Given the rampant success of Intel’s new Atom platform, it’s no surprise that AMD has come out with its own version of a low-powered, high performance (relatively speaking) device. Instead of developing a completely new technology and chip manufacturing system like Intel, AMD has gone to their aging K8 platform and brought back an Athlon64.
By taking the older Athlon64 and reworking it to be compatible with very low power, AMD has delivered a CPU that runs on just eight watts of power. When combined with one of AMD’s 780g or 790g chipsets, you have a strong graphics-capable platform that runs on less power and gets more done than Intel’s Atom desktop strategy.
Unfortunately for AMD, Intel’s Atom is already in many new netbooks and small form factor desktop machines. The Athlon64 2000+ will cost more to make and is physically larger, which will likely pose some problems for any MID or netbook manufacturers looking at an AMD-powered solution. The question remains whether AMD has a viable product that can compete with Intel (and, to a lesser extent, with Via) or if they’ve simply sat too long and fallen too far behind to make an effective comeback this generation.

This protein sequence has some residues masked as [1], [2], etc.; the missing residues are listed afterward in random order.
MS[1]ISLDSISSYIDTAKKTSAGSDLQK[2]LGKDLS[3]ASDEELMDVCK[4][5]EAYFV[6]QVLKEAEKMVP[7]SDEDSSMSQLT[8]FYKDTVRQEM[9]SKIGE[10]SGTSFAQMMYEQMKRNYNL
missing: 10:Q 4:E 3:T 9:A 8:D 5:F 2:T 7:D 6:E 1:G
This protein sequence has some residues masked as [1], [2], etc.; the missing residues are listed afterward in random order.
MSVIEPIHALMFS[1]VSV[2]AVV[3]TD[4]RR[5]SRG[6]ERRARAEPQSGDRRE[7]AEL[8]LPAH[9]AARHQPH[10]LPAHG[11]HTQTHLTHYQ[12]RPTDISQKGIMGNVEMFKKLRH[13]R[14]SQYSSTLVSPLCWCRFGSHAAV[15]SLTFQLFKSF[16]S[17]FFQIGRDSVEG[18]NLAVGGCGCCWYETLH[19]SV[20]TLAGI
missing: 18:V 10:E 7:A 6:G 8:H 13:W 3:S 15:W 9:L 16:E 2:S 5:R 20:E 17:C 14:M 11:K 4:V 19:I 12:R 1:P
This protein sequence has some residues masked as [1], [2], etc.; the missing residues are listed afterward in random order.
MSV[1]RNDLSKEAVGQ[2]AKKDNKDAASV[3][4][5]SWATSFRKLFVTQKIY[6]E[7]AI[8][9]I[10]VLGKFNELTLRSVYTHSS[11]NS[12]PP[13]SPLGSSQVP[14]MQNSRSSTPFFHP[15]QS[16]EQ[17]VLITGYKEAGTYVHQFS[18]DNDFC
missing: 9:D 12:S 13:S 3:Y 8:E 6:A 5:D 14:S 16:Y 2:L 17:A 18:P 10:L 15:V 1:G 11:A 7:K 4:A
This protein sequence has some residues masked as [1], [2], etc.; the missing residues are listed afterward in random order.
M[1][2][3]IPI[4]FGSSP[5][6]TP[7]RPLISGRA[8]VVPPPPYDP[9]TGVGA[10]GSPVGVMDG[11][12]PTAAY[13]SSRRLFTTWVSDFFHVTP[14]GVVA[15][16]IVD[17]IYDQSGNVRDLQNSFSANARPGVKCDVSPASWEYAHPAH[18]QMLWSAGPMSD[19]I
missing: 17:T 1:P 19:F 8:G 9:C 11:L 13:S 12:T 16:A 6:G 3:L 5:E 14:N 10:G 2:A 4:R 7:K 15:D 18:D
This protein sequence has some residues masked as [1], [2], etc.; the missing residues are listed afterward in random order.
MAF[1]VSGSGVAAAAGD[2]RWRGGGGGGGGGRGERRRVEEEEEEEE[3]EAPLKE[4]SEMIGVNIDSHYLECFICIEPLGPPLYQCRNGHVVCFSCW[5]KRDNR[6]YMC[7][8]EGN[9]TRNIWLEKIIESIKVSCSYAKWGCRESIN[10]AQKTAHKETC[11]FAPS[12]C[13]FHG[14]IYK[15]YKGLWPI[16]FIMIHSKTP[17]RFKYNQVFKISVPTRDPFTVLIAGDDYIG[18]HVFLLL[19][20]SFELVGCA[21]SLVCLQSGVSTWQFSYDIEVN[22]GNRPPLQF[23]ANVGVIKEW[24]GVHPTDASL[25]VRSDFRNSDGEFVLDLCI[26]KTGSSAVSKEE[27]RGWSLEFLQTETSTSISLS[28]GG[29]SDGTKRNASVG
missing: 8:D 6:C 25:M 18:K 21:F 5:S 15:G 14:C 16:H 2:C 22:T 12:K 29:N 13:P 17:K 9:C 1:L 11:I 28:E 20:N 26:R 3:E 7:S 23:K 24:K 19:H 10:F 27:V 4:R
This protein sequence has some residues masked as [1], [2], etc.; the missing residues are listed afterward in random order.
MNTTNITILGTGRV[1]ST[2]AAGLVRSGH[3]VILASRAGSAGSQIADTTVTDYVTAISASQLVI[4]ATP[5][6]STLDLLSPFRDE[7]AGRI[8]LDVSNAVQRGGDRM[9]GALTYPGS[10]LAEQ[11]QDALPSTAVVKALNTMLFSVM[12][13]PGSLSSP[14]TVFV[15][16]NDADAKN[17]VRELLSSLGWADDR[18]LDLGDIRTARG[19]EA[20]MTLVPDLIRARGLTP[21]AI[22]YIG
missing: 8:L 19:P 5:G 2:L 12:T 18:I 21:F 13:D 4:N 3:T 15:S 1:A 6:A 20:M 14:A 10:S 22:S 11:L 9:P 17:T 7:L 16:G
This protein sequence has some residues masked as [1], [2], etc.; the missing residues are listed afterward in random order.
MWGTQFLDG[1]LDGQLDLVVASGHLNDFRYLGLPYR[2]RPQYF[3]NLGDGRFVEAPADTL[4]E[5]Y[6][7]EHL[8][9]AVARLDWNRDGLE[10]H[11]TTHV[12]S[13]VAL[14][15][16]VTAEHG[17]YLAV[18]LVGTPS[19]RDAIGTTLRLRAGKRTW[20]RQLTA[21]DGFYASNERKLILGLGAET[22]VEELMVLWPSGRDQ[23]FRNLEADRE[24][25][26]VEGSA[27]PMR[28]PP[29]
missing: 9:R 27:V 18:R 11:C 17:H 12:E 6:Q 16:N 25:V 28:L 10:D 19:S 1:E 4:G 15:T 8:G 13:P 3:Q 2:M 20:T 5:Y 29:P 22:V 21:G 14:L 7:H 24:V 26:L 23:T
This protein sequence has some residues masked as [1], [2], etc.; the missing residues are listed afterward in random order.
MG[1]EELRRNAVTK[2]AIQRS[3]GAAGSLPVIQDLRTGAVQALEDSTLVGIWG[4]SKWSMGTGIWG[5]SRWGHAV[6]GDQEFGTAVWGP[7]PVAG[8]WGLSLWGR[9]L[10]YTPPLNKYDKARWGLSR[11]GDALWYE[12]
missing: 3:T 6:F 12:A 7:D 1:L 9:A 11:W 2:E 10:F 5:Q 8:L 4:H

Tom’s Hardware article on the new platform.